My partner Carlijn Laurijssens and I strongly believe that education is key to conservation success. Both of us already gave many presentations and lectures on herpetofauna for the herpetological community for many years. But now we have taken it upon ourselves to also give lectures to the people that otherwise not have come in to contact with herpetology so easily. This season we will give lectures to ages 6-12 to high school kids and ecology/biology students both in the classroom and the field.
The twelfth and 22th of January we had the great pleasure to present our talk to three classes of first and second year Ecology students. The main topic of our talk is the global Amphibian crisis and how it drives us to study and protect these animals. The decline of amphibians, the enigmatic symptom of the global biodiversity crisis that we know so well, was largely unknown to the students. Before we talked about the doom and gloom that revolves around amphibian conservation we first wanted to show how divers and amazing this group of animals is!
For us the diversity and complexity of amphibians is best found in their reproduction modes. In this case we focused on frogs. It all begins with myriad of diverse calls lots of species emit to the foot flagging antics of the dancing frogs form the Western Ghats, India (Micrixalus). After all that vocalization and dancing hopefully amplexus will follow. In this piggyback ride behaviour of the male also lots of variation exist – new to the students. Soon after amplexus egg deposition follows and here is where it becomes even more interesting! Most students only knew of the “classic” frog-egg-tadpole-frog cycle. Little did they know hundreds of species display something called “direct development” where there is no aquatic larval stage but fully formed froglets emerge from the eggs. The Darwin frog (Rhinoderma) that holds its young in its vocal sac and the Gastric brooding frog (Rheobatrachus) also made an appearance. The recently described species Limnonectes larvaepartus endemic to Sulawesi (Indonesia) takes the cake! This species probably has internal fertilization and gives direct birth to tadpoles or in the oviducts. This represents a totally new mode of reproduction for frogs. So many things left to be discovered for expert and novice alike!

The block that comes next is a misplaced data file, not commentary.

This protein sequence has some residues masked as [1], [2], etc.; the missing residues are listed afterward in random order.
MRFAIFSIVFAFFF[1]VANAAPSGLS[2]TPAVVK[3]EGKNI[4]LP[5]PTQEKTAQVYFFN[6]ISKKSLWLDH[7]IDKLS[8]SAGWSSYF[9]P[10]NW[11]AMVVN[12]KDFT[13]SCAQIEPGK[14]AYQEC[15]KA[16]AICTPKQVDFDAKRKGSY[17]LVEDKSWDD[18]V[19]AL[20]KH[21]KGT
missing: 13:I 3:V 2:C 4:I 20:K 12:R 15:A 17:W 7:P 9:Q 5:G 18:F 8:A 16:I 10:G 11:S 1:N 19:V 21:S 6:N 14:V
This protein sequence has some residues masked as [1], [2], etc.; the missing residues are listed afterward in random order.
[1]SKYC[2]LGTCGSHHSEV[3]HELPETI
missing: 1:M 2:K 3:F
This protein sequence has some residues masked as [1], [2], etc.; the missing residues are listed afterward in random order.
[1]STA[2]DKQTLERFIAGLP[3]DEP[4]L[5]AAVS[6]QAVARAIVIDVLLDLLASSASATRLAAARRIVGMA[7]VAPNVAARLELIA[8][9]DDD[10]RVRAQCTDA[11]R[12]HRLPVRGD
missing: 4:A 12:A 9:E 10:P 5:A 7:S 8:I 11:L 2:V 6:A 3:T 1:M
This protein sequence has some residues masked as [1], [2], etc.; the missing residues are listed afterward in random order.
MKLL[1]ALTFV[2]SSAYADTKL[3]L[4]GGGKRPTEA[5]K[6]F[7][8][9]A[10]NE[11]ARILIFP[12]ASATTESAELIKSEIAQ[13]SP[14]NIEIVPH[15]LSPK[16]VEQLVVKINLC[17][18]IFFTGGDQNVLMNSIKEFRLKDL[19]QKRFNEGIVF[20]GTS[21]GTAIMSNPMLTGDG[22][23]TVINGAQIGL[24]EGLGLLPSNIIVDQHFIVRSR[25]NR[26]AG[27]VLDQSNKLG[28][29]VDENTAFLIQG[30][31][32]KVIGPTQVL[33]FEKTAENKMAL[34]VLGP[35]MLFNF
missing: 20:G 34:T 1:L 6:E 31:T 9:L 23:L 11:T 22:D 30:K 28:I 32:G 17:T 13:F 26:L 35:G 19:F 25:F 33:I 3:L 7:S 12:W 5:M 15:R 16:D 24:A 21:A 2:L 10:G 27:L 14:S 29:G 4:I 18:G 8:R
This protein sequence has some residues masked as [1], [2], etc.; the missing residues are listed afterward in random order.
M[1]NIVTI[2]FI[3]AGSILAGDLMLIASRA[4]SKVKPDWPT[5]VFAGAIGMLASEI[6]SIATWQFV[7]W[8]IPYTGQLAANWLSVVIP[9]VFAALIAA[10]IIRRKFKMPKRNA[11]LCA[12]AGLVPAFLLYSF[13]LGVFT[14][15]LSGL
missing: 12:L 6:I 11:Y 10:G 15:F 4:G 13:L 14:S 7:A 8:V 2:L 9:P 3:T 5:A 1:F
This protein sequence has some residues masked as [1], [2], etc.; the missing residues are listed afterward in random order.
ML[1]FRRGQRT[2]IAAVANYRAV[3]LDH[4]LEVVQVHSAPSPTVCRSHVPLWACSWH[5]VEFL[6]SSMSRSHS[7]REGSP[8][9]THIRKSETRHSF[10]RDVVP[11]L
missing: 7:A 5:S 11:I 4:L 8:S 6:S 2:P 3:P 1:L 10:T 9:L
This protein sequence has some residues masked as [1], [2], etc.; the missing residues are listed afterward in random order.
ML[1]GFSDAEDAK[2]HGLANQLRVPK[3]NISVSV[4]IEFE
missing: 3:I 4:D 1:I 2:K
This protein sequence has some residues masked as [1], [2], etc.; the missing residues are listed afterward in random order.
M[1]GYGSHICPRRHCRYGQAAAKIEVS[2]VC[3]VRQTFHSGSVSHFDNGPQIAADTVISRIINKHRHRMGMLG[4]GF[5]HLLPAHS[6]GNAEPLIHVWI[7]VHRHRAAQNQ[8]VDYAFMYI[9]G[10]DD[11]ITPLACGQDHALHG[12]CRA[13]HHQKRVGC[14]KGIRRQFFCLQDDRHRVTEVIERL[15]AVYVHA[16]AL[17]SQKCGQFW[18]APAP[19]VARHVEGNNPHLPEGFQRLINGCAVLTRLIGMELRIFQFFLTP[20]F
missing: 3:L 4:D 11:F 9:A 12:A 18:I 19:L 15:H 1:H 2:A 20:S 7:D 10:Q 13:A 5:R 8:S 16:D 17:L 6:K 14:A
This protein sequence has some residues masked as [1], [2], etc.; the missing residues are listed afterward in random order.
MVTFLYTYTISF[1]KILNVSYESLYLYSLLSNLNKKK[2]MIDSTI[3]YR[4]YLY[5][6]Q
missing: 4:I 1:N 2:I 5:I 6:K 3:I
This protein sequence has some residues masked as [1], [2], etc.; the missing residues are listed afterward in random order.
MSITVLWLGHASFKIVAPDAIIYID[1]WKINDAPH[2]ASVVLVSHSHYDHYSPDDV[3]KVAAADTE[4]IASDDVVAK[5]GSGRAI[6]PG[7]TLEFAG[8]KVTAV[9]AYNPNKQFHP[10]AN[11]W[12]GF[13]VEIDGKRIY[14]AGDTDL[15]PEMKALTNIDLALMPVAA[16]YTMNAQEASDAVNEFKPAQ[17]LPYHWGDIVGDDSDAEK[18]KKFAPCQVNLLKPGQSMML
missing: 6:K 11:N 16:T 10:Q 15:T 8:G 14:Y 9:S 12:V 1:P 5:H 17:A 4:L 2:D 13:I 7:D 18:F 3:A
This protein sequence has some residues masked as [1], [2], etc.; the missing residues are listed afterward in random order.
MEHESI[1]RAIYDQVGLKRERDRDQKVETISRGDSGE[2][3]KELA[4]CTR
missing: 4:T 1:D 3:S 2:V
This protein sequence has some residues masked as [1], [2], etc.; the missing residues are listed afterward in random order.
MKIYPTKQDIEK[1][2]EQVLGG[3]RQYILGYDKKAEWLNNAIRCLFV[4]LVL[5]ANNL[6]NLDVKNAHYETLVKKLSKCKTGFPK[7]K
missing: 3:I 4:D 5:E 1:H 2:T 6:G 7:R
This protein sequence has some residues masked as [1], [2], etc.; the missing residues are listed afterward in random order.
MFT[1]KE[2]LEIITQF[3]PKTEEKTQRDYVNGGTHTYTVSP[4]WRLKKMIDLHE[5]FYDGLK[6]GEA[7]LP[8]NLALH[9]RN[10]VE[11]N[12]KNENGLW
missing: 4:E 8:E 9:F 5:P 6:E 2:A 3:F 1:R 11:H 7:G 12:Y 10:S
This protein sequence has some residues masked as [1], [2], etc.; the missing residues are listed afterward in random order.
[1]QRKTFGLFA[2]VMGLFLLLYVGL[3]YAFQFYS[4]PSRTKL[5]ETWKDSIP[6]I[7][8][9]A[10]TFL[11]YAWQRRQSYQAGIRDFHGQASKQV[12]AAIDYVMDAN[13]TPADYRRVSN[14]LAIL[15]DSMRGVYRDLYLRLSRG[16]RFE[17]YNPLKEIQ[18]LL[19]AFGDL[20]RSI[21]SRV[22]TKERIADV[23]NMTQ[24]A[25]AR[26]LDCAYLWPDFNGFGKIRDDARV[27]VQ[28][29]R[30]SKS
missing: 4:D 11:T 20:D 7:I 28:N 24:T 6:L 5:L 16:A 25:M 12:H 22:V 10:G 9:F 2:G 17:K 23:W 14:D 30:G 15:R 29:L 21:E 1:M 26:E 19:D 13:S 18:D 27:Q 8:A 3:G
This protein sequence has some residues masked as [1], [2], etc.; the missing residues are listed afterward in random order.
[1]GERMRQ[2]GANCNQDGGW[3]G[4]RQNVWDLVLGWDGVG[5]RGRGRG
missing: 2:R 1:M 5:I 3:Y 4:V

By this time the interest in amphibians seemed to be awakened and we ensured the audience this is just the tip of the iceberg! On to the doom and gloom previously mentioned. We discussed the crisis and all its causes, from the fungal disease chytridiomycosis to habitat destruction and toxins to globalization (invasive species, disease). All this was a prelude of why we are committed to amphibian conservation and education and why we went to Central America to study chytridiomycosis and rana virus in Nicaraguan amphibians. We described how we did our study and gave lots of tips and tricks, from methodology to culture.
Lastly we brought some real life frogs! How better to learn to love amphibians then to see and hold them! We brought a large female Cane Toad (Rhinella marina), a species from South-Central America that wreaks havoc in Australia due to the toxins in their skin. This proved a good time to meet one of Earths largest anurans while learning about this species that is invasive in some parts of the world. One to another species from the neotropics: Engystomops pustulosus or the tungara frog. We told about the calls the males emit and how these change in the presence of bats which hunt the little frogs. Also we got to talk about the foam nests they build and the temporary drought resistance of the tadpoles of this species – another reproduction story! Finally we brought two Whites tree frogs (Litoria caerulea) and talked about the amazing properties the substances in the skin of these frogs. These substances are antibacterial, anti viral and even show to destroy HIV without harming human blood cells. After the presentation all animals were soon returned to their enclosures and the very same night happily hopping, eating and even mating after their meeting with the students.
All in all it were two fantastic days and we hoped to inspired the students to perhaps do a study on amphibians or to reserve a place for them in their hearts!
By Tariq Stark
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